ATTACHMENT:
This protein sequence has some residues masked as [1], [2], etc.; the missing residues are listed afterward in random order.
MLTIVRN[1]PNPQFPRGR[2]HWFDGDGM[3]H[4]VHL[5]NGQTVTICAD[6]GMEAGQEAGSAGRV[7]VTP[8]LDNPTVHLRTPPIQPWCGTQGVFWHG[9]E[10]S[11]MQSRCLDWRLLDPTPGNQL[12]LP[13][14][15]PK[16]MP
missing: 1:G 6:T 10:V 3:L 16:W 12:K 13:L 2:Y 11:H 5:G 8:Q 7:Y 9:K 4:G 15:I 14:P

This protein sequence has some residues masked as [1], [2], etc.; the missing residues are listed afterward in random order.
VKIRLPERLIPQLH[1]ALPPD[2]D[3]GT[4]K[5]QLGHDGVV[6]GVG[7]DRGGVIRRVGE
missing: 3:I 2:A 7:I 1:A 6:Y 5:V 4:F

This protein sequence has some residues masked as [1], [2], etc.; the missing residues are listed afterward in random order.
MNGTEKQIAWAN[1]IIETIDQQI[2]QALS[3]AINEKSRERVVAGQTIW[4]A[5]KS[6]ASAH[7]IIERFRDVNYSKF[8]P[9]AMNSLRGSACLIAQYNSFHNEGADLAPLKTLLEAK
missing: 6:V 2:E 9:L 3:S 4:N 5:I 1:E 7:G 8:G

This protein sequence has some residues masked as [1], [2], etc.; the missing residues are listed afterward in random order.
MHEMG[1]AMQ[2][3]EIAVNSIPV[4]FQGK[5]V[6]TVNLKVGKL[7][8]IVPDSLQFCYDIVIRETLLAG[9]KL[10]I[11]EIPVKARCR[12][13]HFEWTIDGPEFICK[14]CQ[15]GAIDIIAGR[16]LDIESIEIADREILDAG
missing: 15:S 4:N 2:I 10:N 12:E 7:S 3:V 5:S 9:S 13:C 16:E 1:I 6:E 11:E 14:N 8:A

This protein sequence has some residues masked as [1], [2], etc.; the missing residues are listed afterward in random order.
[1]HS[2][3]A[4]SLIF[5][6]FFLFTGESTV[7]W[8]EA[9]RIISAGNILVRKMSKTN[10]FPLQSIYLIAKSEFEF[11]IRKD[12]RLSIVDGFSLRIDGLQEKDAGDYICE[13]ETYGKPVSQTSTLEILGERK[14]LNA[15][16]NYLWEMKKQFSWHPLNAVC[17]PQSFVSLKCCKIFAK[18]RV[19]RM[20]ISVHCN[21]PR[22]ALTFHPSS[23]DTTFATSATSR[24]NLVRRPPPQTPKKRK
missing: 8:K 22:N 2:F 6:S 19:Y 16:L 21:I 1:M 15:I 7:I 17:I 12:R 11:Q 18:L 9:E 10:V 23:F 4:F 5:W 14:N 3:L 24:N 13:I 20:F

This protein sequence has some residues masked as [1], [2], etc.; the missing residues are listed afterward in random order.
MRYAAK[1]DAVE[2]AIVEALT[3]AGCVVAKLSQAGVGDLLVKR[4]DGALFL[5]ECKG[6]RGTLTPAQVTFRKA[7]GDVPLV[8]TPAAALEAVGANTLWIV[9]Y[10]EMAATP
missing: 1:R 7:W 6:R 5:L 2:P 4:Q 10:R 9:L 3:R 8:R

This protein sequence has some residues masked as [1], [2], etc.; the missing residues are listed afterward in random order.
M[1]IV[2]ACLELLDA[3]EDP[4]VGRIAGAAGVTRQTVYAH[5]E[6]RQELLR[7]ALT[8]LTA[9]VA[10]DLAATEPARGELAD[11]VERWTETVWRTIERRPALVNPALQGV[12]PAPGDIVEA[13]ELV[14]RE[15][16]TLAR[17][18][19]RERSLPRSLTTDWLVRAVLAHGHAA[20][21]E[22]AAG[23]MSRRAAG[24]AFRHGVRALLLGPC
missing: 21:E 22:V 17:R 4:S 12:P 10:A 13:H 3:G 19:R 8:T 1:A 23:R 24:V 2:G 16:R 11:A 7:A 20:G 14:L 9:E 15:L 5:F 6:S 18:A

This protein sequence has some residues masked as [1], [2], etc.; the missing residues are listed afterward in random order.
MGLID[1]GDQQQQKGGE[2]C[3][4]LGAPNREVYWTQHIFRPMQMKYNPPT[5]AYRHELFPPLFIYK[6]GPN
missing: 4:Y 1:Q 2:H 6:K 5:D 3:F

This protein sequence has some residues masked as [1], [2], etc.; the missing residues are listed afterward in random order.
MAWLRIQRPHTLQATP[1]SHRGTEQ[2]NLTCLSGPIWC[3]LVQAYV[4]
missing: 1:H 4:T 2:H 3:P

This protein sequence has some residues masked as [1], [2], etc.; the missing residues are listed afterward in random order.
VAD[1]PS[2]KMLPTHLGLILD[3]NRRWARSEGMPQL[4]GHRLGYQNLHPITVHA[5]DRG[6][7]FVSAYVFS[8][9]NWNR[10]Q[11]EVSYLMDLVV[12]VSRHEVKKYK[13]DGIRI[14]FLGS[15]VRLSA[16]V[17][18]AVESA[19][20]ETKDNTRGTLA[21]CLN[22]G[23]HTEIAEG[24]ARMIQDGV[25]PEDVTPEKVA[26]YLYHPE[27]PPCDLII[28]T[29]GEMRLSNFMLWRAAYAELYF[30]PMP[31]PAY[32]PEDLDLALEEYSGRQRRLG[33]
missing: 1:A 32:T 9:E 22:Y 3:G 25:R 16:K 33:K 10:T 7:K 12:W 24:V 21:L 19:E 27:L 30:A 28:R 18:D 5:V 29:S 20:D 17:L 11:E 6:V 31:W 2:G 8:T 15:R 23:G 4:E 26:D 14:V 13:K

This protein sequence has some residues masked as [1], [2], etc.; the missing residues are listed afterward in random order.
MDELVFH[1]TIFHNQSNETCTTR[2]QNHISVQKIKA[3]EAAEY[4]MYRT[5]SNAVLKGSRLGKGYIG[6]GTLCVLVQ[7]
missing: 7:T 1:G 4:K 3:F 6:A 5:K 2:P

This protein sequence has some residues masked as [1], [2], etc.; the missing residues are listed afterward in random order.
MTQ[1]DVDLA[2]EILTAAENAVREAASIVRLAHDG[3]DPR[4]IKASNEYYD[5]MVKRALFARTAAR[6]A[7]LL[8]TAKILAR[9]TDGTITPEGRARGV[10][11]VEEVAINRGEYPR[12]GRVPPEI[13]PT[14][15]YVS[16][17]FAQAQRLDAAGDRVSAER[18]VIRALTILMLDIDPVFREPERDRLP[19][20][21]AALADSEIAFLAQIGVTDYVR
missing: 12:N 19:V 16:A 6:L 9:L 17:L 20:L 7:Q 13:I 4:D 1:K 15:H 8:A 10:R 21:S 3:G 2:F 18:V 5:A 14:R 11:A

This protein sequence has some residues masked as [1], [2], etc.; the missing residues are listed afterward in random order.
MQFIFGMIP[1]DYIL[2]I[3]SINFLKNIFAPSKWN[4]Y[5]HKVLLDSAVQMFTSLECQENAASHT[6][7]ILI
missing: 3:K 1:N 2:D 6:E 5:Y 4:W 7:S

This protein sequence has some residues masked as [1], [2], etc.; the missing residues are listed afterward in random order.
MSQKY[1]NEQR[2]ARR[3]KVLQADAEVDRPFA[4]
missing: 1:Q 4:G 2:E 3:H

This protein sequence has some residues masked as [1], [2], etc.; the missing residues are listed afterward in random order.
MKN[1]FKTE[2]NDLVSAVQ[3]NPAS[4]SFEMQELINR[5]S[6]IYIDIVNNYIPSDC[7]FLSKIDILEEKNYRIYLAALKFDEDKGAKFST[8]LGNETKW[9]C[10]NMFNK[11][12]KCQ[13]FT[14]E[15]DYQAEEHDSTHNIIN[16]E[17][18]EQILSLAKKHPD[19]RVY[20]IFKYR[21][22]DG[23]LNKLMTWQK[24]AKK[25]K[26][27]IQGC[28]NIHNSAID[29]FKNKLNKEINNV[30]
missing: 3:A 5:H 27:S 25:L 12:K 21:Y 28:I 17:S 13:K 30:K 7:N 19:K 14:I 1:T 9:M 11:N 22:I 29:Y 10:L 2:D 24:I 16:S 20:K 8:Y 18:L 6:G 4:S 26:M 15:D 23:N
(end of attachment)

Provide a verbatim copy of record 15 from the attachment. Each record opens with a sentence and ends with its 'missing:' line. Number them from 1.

This protein sequence has some residues masked as [1], [2], etc.; the missing residues are listed afterward in random order.
MKN[1]FKTE[2]NDLVSAVQ[3]NPAS[4]SFEMQELINR[5]S[6]IYIDIVNNYIPSDC[7]FLSKIDILEEKNYRIYLAALKFDEDKGAKFST[8]LGNETKW[9]C[10]NMFNK[11][12]KCQ[13]FT[14]E[15]DYQAEEHDSTHNIIN[16]E[17][18]EQILSLAKKHPD[19]RVY[20]IFKYR[21][22]DG[23]LNKLMTWQK[24]AKK[25]K[26][27]IQGC[28]NIHNSAID[29]FKNKLNKEINNV[30]
missing: 3:A 5:H 27:S 25:L 12:K 21:Y 28:I 17:S 13:K 30:K 7:N 19:K 14:I 1:T 9:M 11:N 22:I 29:Y 10:L 2:D 24:I 16:S 20:K 8:Y 18:L 6:G 4:S 26:M 15:D 23:N